A visit to the local emergency room on a Wednesday night was not expected or wanted.
An earlier evening dental appointment where vitals were taken exposed a blood pressure and pulse reading that concerned the dentist and his assistant. Needless to say, it didn’t concern me as I started new anti-depression meds and was not exactly adherent to the ‘do not drink alcohol” label on the bottle.
I did not drink prior to the dental. After the appointment, I went home, swallowed the pizza I bought on the way and fed the furs. That lil’ voice in the head, often ignored, nudged me to check my blood pressure.
165/110 pulse 119!!!
Got in a neighbourhood cab and $9 later sat in the emergency room at Methodist waiting for a doctor.
After two hours of sitting on a plastic grey chair that once may have been blue; playing Candy Crush while observing the homeless woman across from me sleeping, snoring, hunger rumble from her belly, I was called in.
EKG/Blood Pressure monitoring and pulses oximeter.
My vitals were taken by a Haitian nurse who bragged about her scholarly accomplishments and frowned at my taking anti-depression meds. I was brought into the er amidst the beeping of vital machines, moaning, cursing, frazzled nurses, complacent doctors, and human congestion of the rush hour automobile kind.
Waiting and observing brought back the memory of numerous hours spent with mom, my mom in this same space. She was in hospice care at home but would frequent the er when her draining tube dislodged.
Anxiety, severe depression with the strongest need to scream.
My mom gave up her mental fight during the last visit to this er. Defeated over additional testing, she started to cry. There was no end to the treatments which brought no healing. A return to normalcy was not in her future. I sit with myself in bright fluorescent lights trying to block the memories. I felt so helpless then as I do now alone in sterile coldness, which only exacerbates the fragility of mí alma (my soul).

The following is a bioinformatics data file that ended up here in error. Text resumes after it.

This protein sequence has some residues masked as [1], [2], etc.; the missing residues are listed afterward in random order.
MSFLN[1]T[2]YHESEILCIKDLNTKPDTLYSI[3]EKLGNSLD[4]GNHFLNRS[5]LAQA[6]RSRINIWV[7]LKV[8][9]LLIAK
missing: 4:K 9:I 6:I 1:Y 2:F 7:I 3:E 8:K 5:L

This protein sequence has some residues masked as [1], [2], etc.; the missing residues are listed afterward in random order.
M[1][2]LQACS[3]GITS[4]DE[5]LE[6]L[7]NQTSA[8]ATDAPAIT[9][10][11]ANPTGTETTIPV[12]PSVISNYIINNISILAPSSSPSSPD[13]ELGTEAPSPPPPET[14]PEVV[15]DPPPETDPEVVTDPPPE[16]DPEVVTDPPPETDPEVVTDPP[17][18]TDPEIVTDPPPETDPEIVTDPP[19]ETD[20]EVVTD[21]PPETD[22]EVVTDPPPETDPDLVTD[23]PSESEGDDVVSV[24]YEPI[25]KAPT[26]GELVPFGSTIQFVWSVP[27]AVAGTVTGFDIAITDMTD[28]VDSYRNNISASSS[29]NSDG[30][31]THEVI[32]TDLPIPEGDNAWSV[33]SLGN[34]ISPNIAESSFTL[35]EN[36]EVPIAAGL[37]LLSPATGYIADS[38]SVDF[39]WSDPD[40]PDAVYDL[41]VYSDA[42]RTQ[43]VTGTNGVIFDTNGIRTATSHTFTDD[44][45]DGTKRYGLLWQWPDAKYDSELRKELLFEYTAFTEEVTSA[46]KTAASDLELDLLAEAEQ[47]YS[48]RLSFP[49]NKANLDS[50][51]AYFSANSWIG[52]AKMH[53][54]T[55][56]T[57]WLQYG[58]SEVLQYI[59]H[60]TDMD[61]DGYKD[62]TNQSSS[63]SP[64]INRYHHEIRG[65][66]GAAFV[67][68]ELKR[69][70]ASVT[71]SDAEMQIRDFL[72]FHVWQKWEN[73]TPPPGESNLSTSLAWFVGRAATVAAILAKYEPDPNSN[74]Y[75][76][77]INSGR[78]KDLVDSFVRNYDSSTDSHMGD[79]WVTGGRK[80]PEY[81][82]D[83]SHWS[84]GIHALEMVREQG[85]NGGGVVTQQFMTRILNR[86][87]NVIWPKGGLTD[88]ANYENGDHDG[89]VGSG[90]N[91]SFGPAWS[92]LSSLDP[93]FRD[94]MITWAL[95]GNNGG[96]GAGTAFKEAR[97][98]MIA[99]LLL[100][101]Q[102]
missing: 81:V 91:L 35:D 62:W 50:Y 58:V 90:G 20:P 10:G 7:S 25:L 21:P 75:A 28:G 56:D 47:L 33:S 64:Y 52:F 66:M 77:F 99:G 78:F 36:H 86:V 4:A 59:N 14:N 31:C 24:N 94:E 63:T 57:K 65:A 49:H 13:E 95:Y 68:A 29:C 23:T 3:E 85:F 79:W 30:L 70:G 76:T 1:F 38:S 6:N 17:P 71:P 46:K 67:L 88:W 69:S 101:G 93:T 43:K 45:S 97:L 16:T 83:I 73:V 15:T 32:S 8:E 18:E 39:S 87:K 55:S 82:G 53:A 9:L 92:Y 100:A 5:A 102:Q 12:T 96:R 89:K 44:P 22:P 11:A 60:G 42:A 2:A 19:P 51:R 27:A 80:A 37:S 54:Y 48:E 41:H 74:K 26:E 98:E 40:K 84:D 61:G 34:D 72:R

With high blood pressure and an elevated heart rate I was an outsider in the emergency room.
I was an outsider inside a large room where homelessness mixed in and cememented with mental health issues. Mind you, I do have the mental health stuff but I’m also “medically managed” * for it.
Others are not.
In the er, some were going through psychosis, strapped to their beds with heartless security guards sitting nearby. The er that night was a mental health facility over run by those seeking shelter from a cold/foodless night on the outside.
This city, NYC, treats homelessness as the black elephant in the room whom city officials would love to sweep in the sewer.
I applaud all the healthcare workers there that night who did their rounds and interacted to the best of their abilities with the fragile mental humans in front of them.
*my primary care physician’s words
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